Radical environmentalists who threw acid and smoke bombs at Japanese whalers in the waters off Antarctica continue their campaign to disrupt Japan's annual whale hunt More

UN's Ban Urges End to Discrimination Against Ebola Workers

Ban was speaking in Guinea on the second day of a whistle-stop tour aimed at thanking healthcare workers of the countries at the heart of the epidemic More

This forum has been closed.
Comments
     
There are no comments in this forum. Be first and add one

Featured Videos

Your JavaScript is turned off or you have an old version of Adobe's Flash Player. Get the latest Flash player.
Sudan School Becomes Target of Aerial Attacksi
X
December 19, 2014 12:45 AM
The school dropout rate is at an all-time high in Sudan's South Kordofan state because many schools have been destroyed during the three-year civil war between the government and SPLA-N rebel forces. Adam Bailes visited Sudan's Nuba Mountains' region and reports many children are simply too scared to go to school
Video

Video Sudan School Becomes Target of Aerial Attacks

The school dropout rate is at an all-time high in Sudan's South Kordofan state because many schools have been destroyed during the three-year civil war between the government and SPLA-N rebel forces. Adam Bailes visited Sudan's Nuba Mountains' region and reports many children are simply too scared to go to school
Video

Video VOA Reporter Tours Devastated Peshawar School

Islamist militants wearing military uniforms and strapped with explosives attacked a military run school Tuesday in the northwestern Pakistani city of Peshawar. At least 141 people were killed in the horrific attack, most of them young students. VOA reporter Ayaz Gul visited the devastated school and attended the funeral of the principal who courageously tried to save her students from the deadly attack.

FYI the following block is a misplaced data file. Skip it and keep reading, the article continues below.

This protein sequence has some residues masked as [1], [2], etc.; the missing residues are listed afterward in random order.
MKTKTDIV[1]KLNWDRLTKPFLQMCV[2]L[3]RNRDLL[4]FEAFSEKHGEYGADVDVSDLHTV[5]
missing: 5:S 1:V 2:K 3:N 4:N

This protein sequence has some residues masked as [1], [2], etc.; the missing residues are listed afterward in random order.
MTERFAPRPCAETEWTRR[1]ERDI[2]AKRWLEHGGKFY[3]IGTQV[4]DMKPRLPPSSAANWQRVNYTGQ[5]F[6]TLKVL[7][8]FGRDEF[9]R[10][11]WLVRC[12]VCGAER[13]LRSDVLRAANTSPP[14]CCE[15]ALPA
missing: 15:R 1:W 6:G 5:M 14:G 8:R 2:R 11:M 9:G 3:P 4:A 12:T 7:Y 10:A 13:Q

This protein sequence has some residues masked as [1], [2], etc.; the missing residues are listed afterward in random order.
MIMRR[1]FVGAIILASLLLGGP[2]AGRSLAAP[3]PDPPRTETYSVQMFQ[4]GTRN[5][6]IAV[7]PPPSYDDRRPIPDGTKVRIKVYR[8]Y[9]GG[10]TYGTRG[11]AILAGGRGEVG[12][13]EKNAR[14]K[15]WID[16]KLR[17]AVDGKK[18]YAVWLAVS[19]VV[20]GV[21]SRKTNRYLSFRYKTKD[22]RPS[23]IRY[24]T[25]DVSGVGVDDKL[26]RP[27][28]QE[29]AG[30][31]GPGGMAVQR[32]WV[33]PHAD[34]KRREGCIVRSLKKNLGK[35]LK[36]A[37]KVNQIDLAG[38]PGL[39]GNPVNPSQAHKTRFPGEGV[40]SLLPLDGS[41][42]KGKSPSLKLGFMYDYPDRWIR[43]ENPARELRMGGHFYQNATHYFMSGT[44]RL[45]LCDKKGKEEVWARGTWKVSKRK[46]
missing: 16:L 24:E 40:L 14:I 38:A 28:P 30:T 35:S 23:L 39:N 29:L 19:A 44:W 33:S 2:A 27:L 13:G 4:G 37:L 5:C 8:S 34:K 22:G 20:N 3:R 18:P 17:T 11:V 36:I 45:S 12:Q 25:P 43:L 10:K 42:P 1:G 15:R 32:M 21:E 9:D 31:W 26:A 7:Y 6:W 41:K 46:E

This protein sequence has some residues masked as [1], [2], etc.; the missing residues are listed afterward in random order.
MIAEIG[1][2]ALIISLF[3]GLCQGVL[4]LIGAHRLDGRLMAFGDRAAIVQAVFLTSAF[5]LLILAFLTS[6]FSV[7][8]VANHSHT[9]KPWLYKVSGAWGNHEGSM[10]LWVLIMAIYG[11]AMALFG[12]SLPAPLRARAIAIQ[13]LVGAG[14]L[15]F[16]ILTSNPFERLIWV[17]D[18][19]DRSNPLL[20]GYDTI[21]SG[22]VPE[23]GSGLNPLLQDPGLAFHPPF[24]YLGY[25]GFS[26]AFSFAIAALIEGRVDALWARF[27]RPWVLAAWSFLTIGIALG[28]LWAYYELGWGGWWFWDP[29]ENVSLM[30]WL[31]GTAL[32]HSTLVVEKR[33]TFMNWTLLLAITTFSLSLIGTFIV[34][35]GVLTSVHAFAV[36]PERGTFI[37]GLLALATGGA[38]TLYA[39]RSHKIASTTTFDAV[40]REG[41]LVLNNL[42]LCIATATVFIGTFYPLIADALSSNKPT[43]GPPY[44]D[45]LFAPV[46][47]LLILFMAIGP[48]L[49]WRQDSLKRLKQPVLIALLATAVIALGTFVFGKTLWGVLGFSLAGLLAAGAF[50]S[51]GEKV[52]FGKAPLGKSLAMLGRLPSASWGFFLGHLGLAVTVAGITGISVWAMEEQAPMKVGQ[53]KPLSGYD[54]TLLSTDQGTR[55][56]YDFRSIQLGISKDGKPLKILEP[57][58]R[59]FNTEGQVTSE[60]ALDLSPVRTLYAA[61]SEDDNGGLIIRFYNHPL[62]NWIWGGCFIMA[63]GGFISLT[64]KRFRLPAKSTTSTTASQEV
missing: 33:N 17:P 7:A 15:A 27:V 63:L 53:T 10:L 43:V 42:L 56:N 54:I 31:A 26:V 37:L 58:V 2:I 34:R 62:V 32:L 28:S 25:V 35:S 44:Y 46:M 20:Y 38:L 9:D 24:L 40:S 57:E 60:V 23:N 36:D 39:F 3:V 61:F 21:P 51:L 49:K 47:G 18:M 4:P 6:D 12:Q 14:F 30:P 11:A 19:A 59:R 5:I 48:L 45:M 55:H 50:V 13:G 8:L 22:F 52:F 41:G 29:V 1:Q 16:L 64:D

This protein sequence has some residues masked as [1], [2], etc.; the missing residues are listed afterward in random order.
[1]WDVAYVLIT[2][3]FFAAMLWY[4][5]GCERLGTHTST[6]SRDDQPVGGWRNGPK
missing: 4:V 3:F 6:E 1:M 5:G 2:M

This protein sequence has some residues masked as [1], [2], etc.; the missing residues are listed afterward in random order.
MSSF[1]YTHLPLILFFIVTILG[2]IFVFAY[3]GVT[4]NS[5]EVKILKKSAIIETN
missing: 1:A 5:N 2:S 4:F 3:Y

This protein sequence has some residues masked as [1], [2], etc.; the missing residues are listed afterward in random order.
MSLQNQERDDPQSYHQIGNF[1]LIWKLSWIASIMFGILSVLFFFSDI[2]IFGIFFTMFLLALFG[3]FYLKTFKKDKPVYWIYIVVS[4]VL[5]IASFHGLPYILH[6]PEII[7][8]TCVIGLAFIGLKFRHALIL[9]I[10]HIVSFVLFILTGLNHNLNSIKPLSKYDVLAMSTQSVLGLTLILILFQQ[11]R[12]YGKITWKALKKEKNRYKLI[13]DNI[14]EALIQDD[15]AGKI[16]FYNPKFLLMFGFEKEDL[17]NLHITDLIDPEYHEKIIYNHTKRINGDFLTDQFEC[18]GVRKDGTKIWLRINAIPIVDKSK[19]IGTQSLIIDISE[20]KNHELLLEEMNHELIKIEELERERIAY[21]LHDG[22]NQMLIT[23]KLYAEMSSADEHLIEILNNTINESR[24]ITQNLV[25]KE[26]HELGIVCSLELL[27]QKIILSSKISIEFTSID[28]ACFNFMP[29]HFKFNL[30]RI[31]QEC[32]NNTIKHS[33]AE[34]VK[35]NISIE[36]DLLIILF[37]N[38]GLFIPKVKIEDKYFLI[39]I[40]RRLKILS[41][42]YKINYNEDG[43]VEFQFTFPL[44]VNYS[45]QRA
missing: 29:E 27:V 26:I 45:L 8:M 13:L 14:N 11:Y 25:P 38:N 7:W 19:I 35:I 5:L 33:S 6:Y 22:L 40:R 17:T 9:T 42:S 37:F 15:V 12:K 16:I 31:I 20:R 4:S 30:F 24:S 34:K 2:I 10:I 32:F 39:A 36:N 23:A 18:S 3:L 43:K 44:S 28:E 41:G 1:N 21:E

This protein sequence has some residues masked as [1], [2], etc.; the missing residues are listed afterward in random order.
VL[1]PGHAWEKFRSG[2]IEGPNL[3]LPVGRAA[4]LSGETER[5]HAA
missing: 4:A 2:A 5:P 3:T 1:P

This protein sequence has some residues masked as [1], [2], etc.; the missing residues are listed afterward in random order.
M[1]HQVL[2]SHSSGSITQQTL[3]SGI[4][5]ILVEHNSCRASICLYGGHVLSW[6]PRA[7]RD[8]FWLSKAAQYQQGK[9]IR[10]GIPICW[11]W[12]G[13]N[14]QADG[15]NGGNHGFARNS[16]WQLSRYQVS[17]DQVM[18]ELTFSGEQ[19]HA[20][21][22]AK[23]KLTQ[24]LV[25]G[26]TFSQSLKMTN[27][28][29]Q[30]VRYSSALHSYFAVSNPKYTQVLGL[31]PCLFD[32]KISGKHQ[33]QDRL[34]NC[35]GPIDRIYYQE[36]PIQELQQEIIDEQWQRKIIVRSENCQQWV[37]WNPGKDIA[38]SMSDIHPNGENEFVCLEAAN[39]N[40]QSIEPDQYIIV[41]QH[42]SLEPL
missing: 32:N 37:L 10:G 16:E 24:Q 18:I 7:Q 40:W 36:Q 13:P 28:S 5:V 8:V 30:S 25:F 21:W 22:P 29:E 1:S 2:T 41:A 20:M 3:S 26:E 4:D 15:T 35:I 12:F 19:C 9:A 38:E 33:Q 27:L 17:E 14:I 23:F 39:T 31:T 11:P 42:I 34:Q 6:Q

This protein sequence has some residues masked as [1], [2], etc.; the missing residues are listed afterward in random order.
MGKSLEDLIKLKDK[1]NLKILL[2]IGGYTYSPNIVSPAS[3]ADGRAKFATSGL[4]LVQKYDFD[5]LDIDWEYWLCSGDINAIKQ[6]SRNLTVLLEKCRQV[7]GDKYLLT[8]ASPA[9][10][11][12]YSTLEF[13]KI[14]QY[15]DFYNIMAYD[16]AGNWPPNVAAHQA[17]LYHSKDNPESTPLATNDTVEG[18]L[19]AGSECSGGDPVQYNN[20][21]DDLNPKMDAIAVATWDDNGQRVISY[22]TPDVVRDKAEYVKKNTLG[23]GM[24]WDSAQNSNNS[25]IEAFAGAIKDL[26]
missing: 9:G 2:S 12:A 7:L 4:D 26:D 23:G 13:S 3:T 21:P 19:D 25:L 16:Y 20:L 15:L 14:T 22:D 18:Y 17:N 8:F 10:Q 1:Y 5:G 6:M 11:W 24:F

Video

Video Nigerians Fleeing Boko Haram Languish in Camp Near Capital

In its five-year effort to impose Islamic law in northeastern Nigeria, the Boko Haram extremist group has killed thousands of people and forced hundreds of thousands to flee. Some of those who ran for their lives now live in squalor on the edges of the capital, Abuja. Chris Stein reports for VOA.
Video

Video Putin Says Russian Economy Will Emerge Stronger

Russian President Vladimir Putin has said his country's sinking economy will not only recover but also become stronger, despite falling oil prices and Western sanctions over Ukraine. VOA's Daniel Schearf reports.
Video

Video Detained Turkish Journalists Follow Teachings of US-Based Preacher

The Turkish government’s jailing of critical journalists has sparked international condemnation and is being seen as an effort to undermine the followers of an ailing Turkish preacher based in the United States. VOA religion reporter Jerome Socolovsky has more.
Video

Video ‘Anti-Islamization’ Marches Increase Tensions In Germany

Anti-immigrant rallies in Germany have been building in recent weeks, peaking Monday night in the city of Dresden where tens of thousands of people turned out to demonstrate against what they call the ‘Islamization’ of the West. Germany has offered asylum to more Syrian refugees than any other country, and this appears to have set off the protests. Henry Ridgwell reports from London.
Video

Video Aceh Rebuilt Decade After Tsunami, But Scars Remain

On December 26, 2004 there was an earthquake in the Indian Ocean so powerful it caused the Earth’s axis to wobble a few centimeters. Onshore on the island of Sumatra, the resulting tsunami was devastating. A decade later, VOA Correspondent Steve Herman reports from Banda Aceh, Indonesia, where although there is little remaining evidence of the physical devastation, the psychological scars among survivors remain.
Video

Video Refugees Living in Kenya Long for Peace in the Home Countries

Kenya is host to numerous refugees seeking safe haven from conflict. Immigrants from Somalia face challenges in their new lives in Kenya. Ahead of International Migrants Day (December 18) Lenny Ruvaga has more for VOA News from the Kenyan capital.

All About America

AppleAndroid